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HELENA – Montana’s congressional delegation Wednesday unveiled a sweeping public lands package they hope will clear the current Congress in its waning days, including Montana’s first additional wilderness designation in 31 years.

The 67,000 acres of proposed new wilderness is on the Rocky Mountain Front, adjoining the Bob Marshall Wilderness Complex, but it’s far from the only piece in the diverse package of public land initiatives.

It also includes a ban on mineral development near the North Fork of the Flathead River, extension of grazing permits on federal lands, allowing hydropower development on several irrigation canals and accelerated permitting of oil and gas exploration in eastern Montana.

All three members of Montana’s delegation – Democratic U.S. Sens. Jon Tester and John Walsh and Republican U.S. Rep. Steve Daines – praised the package as an example of bipartisan cooperation and compromise.

“The entire Montana delegation has come to an agreement on a lands package that will not only preserve some our most treasured places, but it will also empower the Montana economy,” Tester told reporters on a teleconference call. “This is the type of cooperation that our constituents want from us and deserve from us.”

Tester, Daines and Walsh said the package, made final late Tuesday night, has been inserted into a must-pass defense budget bill on which Congress will vote in the coming days.

Walsh said the delegation got together to discuss where they could compromise, took the plan to congressional leaders and got them to agree on it.

“We knew this was something we could accomplish,” he said. “This is a historic day for the state of Montana.”

“Montanans were very clear (during the campaign) in voicing their concerns about the partisan gridlock in Washington,” added Daines, who was elected in November to succeed Walsh as U.S. senator in January. “It’s important that we find common ground.”

Many conservationists across the state hailed the agreement for protecting the North Fork and parts of the Rocky Mountain Front.

“It’s an effort by many, many people to protect this wonderful landscape,” Gerry Jennings of the Montana Wilderness Association said of the Front protections. “It’s not just for Montana, it’s for the entire country. It would be a huge victory for Montanans and our outdoor heritage.”

Others, however, noted that the package, both in Montana and nationally, makes many concessions to various industries and trades away public lands, such as transferring part of the Tongass National Forest in Alaska to a logging firm.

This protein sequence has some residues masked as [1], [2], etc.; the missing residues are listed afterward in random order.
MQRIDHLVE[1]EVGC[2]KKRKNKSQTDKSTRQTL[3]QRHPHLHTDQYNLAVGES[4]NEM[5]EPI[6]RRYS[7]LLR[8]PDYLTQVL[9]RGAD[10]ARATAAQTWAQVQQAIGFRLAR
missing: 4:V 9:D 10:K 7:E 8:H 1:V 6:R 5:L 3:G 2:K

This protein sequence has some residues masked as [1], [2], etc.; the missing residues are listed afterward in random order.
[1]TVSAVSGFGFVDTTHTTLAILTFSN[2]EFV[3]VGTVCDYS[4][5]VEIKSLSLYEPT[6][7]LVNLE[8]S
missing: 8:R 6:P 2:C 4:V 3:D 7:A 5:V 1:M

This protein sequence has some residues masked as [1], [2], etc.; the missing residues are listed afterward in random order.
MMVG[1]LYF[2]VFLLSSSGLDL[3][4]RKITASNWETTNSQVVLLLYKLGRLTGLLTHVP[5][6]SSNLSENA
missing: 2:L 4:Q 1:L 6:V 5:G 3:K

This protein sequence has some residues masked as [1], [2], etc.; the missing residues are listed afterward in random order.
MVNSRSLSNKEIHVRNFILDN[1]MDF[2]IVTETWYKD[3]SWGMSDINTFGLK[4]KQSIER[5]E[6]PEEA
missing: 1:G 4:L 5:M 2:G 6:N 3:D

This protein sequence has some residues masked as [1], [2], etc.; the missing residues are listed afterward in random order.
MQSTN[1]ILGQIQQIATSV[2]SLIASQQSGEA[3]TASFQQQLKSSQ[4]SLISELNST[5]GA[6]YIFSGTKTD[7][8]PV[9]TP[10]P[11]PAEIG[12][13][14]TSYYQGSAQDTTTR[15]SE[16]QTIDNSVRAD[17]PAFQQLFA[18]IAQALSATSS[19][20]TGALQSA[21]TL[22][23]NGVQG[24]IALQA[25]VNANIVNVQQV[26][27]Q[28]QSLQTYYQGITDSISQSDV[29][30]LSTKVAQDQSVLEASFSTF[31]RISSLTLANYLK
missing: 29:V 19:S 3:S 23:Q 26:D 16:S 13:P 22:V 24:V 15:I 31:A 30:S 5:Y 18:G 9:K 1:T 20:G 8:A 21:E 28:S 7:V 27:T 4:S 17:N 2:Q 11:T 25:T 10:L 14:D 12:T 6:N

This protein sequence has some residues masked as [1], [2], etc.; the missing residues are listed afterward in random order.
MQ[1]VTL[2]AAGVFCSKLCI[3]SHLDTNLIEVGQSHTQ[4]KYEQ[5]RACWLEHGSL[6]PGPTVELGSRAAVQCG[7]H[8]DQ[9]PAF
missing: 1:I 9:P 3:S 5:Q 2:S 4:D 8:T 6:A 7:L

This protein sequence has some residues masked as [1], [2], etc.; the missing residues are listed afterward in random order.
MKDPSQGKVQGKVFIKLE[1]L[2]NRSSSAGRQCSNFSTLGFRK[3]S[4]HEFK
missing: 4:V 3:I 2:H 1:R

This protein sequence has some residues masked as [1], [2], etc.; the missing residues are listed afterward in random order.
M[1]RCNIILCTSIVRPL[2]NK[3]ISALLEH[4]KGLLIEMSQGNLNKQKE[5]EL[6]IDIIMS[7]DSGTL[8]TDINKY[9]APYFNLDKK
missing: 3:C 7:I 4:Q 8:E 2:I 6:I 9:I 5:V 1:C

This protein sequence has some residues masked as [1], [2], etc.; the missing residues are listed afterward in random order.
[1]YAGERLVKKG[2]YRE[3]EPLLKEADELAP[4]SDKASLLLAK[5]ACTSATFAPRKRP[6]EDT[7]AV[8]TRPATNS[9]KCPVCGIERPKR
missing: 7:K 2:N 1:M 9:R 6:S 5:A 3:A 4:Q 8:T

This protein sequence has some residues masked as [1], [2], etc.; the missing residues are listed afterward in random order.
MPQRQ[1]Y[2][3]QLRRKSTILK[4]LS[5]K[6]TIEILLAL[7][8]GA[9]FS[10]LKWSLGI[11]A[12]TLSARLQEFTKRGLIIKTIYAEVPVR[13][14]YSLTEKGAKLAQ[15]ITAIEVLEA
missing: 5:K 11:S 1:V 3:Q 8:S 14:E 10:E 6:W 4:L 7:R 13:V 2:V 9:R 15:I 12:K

“There are a lot of very bad provisions in the bill that far outweigh any good that’s in it,” said George Nickas, executive director of Wilderness Watch in Missoula. “A lot of this stuff would never pass if it wasn’t passed as a rider to a must-pass defense appropriations bill.”

The Montana package includes a collection of bills and proposals that Montana’s delegation has been working on for months and years:

• The Rocky Mountain Front Heritage Act, which adds the 67,000 acres to the Bob Marshall Wilderness in northwestern Montana and designates 208,000 acres along the front as a conservation management area, stretching from the Badger-Two Medicine to south of Augusta.

• The release of 14,000 acres of wilderness study areas in southeast Montana, near Lame Deer and Broadus, for regular management by the Bureau of Land Management.

• A new assessment of oil and gas development potential in two wilderness study areas near the Charles N. Russell National Wildlife Refuge, south of Glasgow.

• The North Fork Watershed Protection Act, which bars future mining or drilling on 430,000 acres of public land directly west of Glacier National Park.

• A restoration of mineral rights to the Northern Cheyenne Tribe on 5,000 acres containing coal deposits within the reservation in southeast Montana.

• The Grazing Improvement Act, which extends the life of grazing permits on federal lands from 10 to 20 years.

• Removing a law that prevents irrigation districts, including ones near Missoula, Malta, Glendive and Miles City, from developing hydropower on Bureau of Reclamation ditches and canals.

• Establishing a fair, predictable system of setting fees for 700 cabin owners on U.S. Forest Service land.

• Authorization to extend the federal water contract supplying the East Bench Irrigation District, near Dillon.

• Making permanent a pilot project at the BLM field office in Miles City, allowing it to keep fees from oil and gas permits that can hire more staff to process permits more quickly.

Tester called the agreement a historic accomplishment that shows how Congress is supposed to work, to get things done that people want.

“None of us came to Washington to sit on our hands and obstruct,” he said. “We came to make this country a better place for our kids and our grandkids ... and this bill certainly does that.”

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